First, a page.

Objectives: To identify neuroendocrine cells and androgen receptors (ARs), possible predictors of cancer progression, in a series of untreated patients with incidental Stage T1a prostate cancer (PCa). Neuroendocrine cells may exert a dynamic role in the microenvironment of PCa. The AR is thought to have a central role in the propagation of prostate carcinogenesis.
Methods: Prostatectomy specimens from 81 patients with Stage T1a PCa were available for analysis. Neuroendocrine cells were detected by immunohistochemistry using antibodies to chromogranin A (CgA) and neuron-specific enolase, and the antibody against AR enabled the evaluation of the nuclear AR status. Tumor cell proliferation was assessed with the Ki-67 labeling index using MIB-1 antibody. The patients were followed up for a mean of 63.9 months, and a subsequent rise in prostate-specific antigen or positive digital rectal examination findings confirmed by biopsy was considered disease progression.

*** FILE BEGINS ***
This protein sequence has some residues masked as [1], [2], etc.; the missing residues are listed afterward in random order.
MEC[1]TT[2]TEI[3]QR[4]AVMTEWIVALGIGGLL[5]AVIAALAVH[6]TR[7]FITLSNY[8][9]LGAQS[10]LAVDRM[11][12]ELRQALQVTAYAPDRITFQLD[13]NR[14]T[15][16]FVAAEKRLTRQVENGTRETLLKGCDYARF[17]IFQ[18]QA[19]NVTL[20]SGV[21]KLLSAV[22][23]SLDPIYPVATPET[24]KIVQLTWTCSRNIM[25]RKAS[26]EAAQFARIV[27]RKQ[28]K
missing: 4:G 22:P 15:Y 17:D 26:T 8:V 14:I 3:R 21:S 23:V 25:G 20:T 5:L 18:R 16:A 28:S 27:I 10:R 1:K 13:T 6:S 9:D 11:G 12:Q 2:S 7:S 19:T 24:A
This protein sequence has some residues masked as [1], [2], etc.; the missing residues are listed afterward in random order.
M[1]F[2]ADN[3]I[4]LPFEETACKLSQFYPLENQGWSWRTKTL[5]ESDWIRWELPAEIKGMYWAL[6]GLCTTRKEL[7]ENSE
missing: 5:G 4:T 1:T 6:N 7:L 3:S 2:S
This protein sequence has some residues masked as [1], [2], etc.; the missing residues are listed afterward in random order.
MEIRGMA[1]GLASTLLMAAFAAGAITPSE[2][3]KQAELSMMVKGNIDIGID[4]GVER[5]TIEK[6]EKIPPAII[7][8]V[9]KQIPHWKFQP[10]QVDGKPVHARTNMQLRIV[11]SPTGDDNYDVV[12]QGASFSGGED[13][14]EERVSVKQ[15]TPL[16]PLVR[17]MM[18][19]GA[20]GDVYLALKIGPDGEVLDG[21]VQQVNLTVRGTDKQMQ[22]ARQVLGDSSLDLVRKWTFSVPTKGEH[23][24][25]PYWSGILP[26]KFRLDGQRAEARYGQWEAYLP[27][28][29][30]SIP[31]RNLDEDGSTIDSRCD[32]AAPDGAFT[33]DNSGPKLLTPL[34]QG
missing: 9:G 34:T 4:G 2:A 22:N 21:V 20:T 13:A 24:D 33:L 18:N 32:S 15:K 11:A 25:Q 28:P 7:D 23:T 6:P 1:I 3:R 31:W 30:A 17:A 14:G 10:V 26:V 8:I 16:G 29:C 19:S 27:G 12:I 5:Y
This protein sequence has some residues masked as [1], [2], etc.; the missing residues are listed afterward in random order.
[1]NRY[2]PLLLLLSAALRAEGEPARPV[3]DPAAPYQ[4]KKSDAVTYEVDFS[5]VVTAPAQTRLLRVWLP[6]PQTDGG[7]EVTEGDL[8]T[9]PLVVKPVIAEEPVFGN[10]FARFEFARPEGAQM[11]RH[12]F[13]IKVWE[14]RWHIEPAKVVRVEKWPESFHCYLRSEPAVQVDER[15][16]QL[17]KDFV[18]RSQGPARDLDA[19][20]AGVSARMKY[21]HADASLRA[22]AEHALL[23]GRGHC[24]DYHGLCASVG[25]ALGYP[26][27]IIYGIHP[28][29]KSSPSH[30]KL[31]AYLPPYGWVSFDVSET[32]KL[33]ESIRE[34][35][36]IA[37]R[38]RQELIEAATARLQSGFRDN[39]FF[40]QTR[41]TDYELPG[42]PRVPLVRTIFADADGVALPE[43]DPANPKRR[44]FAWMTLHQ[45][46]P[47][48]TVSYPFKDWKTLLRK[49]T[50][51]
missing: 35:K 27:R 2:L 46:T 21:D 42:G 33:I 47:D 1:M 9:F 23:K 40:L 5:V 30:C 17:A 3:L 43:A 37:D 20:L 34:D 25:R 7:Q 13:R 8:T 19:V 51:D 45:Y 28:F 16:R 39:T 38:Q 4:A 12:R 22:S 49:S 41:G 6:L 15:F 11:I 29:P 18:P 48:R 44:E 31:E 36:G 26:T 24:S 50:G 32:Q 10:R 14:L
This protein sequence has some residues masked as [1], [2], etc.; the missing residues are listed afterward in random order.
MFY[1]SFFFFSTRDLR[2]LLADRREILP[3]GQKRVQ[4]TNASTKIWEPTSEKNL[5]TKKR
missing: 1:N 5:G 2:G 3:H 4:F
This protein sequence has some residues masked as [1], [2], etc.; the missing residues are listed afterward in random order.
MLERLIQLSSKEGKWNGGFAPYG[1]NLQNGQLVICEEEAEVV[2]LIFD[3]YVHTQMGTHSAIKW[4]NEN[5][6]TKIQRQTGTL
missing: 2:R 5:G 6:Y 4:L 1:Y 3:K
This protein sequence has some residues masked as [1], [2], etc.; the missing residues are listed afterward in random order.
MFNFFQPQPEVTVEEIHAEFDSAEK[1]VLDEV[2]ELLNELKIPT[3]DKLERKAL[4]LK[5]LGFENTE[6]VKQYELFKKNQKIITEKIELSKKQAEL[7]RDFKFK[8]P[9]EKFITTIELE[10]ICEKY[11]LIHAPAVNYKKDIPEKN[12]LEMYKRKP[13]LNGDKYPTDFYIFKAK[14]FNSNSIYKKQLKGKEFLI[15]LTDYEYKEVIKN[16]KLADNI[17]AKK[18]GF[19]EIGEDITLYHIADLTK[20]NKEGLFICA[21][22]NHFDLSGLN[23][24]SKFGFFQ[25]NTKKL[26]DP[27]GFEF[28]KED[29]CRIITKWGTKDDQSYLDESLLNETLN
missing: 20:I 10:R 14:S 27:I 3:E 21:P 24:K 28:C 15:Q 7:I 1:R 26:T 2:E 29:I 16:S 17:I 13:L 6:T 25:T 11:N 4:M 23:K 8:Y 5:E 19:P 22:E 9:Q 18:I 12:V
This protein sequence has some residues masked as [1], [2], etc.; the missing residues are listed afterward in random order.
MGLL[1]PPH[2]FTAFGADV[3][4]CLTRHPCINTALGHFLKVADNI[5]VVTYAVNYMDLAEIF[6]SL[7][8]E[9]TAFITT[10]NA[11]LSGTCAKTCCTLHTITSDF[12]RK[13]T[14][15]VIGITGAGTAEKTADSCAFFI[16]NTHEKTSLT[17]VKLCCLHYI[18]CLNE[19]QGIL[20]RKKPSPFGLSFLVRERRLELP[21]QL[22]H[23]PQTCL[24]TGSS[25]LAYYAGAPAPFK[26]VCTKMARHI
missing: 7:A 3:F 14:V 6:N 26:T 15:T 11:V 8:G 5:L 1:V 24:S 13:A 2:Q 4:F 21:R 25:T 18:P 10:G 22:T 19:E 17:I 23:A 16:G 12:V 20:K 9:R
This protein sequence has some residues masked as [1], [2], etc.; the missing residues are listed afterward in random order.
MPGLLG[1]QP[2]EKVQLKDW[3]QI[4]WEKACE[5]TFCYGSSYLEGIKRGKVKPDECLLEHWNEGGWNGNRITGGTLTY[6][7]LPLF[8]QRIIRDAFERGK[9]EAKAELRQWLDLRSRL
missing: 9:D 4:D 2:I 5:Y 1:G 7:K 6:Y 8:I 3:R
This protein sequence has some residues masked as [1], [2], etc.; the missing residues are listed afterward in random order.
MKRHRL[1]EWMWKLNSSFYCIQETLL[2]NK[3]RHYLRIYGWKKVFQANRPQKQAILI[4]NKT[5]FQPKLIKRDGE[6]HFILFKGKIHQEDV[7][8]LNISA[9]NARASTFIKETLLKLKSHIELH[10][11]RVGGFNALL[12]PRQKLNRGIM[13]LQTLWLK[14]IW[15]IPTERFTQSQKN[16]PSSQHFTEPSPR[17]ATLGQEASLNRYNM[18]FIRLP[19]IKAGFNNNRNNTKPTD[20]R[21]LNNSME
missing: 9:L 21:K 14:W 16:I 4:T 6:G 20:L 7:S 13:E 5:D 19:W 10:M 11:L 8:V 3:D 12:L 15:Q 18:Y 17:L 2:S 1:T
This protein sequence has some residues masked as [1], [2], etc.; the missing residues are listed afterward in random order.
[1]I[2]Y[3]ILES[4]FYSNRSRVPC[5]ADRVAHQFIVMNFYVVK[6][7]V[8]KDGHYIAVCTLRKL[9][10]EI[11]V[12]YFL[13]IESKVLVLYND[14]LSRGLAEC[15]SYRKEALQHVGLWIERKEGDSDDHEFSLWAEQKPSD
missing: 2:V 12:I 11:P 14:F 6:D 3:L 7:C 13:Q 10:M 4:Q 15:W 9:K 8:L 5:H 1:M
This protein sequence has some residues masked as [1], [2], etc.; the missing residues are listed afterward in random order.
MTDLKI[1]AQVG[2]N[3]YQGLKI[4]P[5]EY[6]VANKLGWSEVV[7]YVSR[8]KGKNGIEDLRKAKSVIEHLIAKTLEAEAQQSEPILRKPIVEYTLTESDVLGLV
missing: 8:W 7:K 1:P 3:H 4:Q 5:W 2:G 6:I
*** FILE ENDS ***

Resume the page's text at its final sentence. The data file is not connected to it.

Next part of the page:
Results: Of the 81 specimens, 62 (76.54%) were positive for CgA and/or neuron-specific enolase and 19 (23.46%) were negative. A statistically significant correlation was found between CgA positivity and tumor dedifferentiation (P = 0.002). Well-differentiated tumors revealed an overexpression of ARs (P < 0.005). On multivariate analysis, worsening tumor differentiation emerged as the only independent predictor of progression-free survival (P = 0.041); however, only CgA positivity was an independent predictor of tumor progression in well and moderately differentiated tumors (P = 0.038).
Conclusions: The results of this study suggest that CgA may represent a useful marker for subsequent aggressive behavior and progression in incidental well and moderately differentiated Stage T1a PCa.